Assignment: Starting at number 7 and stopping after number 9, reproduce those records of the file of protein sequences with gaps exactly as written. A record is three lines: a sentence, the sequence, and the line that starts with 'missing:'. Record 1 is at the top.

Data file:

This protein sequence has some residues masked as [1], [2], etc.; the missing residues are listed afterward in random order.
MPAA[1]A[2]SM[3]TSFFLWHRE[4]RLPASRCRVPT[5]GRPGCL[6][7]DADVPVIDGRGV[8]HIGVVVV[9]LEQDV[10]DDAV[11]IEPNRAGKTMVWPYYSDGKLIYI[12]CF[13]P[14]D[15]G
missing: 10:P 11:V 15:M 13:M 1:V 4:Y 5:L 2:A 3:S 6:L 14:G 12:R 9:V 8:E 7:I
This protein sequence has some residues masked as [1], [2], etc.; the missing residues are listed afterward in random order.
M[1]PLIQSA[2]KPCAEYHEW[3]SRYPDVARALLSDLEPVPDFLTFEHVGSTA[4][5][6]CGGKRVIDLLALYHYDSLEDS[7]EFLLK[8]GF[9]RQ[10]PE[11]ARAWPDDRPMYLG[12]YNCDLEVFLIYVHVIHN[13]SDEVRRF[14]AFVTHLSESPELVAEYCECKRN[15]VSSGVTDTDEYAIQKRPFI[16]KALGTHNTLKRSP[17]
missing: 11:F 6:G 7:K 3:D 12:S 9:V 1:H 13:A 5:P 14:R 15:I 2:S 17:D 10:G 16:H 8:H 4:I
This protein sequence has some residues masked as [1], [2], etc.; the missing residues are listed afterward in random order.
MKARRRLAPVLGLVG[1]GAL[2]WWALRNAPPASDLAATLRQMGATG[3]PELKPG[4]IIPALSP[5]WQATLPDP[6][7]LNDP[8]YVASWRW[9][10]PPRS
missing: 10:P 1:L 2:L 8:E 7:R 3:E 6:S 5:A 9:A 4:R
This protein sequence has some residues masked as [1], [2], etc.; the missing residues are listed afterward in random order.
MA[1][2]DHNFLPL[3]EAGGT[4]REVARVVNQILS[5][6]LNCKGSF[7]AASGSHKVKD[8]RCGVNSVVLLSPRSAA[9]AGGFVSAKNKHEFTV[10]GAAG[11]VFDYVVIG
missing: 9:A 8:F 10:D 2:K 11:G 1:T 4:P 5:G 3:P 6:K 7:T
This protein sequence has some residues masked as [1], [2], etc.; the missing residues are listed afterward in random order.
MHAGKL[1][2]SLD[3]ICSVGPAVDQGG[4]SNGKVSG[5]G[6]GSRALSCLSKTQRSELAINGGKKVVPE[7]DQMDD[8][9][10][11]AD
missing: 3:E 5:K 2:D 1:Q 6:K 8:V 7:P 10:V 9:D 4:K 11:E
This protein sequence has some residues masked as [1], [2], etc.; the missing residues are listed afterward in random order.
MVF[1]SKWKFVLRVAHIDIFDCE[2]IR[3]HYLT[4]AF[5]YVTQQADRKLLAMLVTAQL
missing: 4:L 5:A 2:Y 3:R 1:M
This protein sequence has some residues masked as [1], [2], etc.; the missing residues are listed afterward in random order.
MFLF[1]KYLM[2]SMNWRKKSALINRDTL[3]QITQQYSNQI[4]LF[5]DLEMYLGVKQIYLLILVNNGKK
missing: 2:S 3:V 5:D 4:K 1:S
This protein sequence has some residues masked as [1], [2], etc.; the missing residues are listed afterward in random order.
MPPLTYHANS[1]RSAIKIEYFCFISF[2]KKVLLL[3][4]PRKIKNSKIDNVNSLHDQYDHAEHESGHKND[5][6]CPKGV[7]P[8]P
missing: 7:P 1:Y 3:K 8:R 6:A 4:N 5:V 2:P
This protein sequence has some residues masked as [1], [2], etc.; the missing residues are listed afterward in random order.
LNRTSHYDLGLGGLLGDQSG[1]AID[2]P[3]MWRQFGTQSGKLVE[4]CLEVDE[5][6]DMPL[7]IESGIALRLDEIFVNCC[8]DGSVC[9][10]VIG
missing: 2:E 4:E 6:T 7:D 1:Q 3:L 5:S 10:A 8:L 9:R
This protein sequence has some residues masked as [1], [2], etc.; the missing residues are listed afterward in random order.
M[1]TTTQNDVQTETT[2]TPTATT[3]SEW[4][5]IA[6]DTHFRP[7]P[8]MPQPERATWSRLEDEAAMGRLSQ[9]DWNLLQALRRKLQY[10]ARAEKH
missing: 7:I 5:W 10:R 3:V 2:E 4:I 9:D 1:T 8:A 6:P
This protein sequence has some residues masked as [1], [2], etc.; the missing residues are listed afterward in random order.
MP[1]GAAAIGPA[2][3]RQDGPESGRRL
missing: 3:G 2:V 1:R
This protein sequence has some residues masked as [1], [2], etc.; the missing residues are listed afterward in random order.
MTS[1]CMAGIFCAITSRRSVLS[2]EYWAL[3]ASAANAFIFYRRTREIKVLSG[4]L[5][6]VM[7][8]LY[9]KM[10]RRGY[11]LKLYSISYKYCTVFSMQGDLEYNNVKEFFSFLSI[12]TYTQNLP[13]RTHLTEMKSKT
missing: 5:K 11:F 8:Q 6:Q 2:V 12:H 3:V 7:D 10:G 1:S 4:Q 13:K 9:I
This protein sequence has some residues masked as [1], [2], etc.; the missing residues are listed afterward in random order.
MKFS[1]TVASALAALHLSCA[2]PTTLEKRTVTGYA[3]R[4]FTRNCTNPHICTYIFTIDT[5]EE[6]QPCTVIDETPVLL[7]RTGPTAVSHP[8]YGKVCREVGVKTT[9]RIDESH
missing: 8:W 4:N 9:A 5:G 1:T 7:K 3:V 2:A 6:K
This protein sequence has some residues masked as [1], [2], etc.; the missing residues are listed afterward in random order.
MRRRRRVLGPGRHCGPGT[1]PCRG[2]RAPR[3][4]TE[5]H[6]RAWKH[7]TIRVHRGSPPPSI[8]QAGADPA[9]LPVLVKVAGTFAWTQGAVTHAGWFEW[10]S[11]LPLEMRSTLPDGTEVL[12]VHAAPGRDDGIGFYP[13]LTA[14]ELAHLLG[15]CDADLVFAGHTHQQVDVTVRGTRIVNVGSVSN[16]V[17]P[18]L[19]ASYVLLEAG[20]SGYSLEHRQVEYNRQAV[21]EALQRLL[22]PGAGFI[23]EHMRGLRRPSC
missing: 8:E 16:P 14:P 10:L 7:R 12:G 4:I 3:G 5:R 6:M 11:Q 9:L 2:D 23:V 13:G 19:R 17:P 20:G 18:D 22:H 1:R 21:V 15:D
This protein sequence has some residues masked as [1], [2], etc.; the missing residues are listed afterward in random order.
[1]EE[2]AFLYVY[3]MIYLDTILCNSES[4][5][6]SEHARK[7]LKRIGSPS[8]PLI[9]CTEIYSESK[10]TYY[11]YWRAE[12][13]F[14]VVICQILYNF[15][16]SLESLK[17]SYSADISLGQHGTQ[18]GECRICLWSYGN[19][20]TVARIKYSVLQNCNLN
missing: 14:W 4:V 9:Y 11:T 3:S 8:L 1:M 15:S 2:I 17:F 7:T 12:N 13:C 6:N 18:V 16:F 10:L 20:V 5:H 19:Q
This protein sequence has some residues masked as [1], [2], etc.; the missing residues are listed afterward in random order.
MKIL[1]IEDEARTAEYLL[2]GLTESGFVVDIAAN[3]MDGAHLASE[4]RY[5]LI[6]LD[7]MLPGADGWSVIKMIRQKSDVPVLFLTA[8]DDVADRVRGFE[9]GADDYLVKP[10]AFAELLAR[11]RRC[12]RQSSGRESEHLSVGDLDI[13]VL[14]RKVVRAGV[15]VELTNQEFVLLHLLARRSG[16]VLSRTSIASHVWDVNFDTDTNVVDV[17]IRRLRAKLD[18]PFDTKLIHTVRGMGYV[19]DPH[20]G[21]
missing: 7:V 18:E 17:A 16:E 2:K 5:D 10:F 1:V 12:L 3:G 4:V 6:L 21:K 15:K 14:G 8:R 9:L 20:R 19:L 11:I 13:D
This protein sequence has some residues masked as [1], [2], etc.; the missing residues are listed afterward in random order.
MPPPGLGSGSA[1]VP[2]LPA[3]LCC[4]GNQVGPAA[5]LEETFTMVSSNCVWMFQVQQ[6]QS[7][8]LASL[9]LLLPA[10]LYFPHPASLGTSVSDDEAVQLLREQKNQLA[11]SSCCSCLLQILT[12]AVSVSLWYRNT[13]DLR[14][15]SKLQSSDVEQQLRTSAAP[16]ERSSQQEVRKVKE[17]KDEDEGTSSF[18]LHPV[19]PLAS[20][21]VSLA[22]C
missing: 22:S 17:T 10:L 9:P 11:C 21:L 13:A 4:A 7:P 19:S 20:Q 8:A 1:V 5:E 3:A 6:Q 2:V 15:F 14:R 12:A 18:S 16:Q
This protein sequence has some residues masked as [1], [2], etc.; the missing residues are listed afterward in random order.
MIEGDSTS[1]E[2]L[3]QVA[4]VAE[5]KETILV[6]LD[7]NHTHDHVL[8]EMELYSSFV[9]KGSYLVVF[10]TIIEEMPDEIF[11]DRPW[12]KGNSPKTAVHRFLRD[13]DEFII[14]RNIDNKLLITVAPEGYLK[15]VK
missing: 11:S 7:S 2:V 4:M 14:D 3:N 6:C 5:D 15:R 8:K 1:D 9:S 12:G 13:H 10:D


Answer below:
This protein sequence has some residues masked as [1], [2], etc.; the missing residues are listed afterward in random order.
MFLF[1]KYLM[2]SMNWRKKSALINRDTL[3]QITQQYSNQI[4]LF[5]DLEMYLGVKQIYLLILVNNGKK
missing: 2:S 3:V 5:D 4:K 1:S
This protein sequence has some residues masked as [1], [2], etc.; the missing residues are listed afterward in random order.
MPPLTYHANS[1]RSAIKIEYFCFISF[2]KKVLLL[3][4]PRKIKNSKIDNVNSLHDQYDHAEHESGHKND[5][6]CPKGV[7]P[8]P
missing: 7:P 1:Y 3:K 8:R 6:A 4:N 5:V 2:P
This protein sequence has some residues masked as [1], [2], etc.; the missing residues are listed afterward in random order.
LNRTSHYDLGLGGLLGDQSG[1]AID[2]P[3]MWRQFGTQSGKLVE[4]CLEVDE[5][6]DMPL[7]IESGIALRLDEIFVNCC[8]DGSVC[9][10]VIG
missing: 2:E 4:E 6:T 7:D 1:Q 3:L 5:S 10:A 8:L 9:R